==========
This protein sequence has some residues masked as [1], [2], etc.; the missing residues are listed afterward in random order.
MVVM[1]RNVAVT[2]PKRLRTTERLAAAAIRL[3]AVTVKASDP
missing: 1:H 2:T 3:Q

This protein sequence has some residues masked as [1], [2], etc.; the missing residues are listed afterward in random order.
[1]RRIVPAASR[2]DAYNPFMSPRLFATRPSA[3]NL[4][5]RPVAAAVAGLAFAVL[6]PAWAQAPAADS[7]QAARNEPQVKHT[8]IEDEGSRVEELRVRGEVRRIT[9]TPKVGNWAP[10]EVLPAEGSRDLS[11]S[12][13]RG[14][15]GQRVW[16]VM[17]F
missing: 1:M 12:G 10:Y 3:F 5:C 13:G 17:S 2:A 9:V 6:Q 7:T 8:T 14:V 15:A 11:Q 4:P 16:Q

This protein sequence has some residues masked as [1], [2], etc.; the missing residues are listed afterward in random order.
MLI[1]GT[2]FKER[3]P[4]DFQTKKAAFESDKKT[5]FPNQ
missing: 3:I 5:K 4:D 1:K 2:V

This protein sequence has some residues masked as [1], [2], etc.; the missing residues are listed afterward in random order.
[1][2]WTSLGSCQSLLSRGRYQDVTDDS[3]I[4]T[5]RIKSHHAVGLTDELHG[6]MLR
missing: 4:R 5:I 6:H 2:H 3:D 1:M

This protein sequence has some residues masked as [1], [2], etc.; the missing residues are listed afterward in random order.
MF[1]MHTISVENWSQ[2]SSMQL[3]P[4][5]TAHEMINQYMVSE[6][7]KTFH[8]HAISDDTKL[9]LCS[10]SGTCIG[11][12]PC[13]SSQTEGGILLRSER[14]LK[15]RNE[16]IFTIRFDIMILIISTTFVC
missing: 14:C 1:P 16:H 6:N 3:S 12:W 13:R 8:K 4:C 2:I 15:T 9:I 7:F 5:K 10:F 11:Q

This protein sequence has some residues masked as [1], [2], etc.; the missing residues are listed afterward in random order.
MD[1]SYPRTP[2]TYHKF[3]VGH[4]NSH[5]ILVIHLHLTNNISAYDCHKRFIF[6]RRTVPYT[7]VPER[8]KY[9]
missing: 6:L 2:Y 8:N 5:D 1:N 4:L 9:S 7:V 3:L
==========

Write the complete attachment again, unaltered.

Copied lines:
This protein sequence has some residues masked as [1], [2], etc.; the missing residues are listed afterward in random order.
MVVM[1]RNVAVT[2]PKRLRTTERLAAAAIRL[3]AVTVKASDP
missing: 1:H 2:T 3:Q

This protein sequence has some residues masked as [1], [2], etc.; the missing residues are listed afterward in random order.
[1]RRIVPAASR[2]DAYNPFMSPRLFATRPSA[3]NL[4][5]RPVAAAVAGLAFAVL[6]PAWAQAPAADS[7]QAARNEPQVKHT[8]IEDEGSRVEELRVRGEVRRIT[9]TPKVGNWAP[10]EVLPAEGSRDLS[11]S[12][13]RG[14][15]GQRVW[16]VM[17]F
missing: 1:M 12:G 10:Y 3:F 5:C 13:G 17:S 2:A 9:V 6:Q 7:T 8:T 14:V 15:A 11:Q 4:P 16:Q

This protein sequence has some residues masked as [1], [2], etc.; the missing residues are listed afterward in random order.
MLI[1]GT[2]FKER[3]P[4]DFQTKKAAFESDKKT[5]FPNQ
missing: 3:I 5:K 4:D 1:K 2:V

This protein sequence has some residues masked as [1], [2], etc.; the missing residues are listed afterward in random order.
[1][2]WTSLGSCQSLLSRGRYQDVTDDS[3]I[4]T[5]RIKSHHAVGLTDELHG[6]MLR
missing: 4:R 5:I 6:H 2:H 3:D 1:M

This protein sequence has some residues masked as [1], [2], etc.; the missing residues are listed afterward in random order.
MF[1]MHTISVENWSQ[2]SSMQL[3]P[4][5]TAHEMINQYMVSE[6][7]KTFH[8]HAISDDTKL[9]LCS[10]SGTCIG[11][12]PC[13]SSQTEGGILLRSER[14]LK[15]RNE[16]IFTIRFDIMILIISTTFVC
missing: 14:C 1:P 16:H 6:N 3:S 12:W 13:R 8:K 4:C 2:I 15:T 9:I 7:F 5:K 10:F 11:Q

This protein sequence has some residues masked as [1], [2], etc.; the missing residues are listed afterward in random order.
MD[1]SYPRTP[2]TYHKF[3]VGH[4]NSH[5]ILVIHLHLTNNISAYDCHKRFIF[6]RRTVPYT[7]VPER[8]KY[9]
missing: 6:L 2:Y 8:N 5:D 1:N 4:L 9:S 7:V 3:L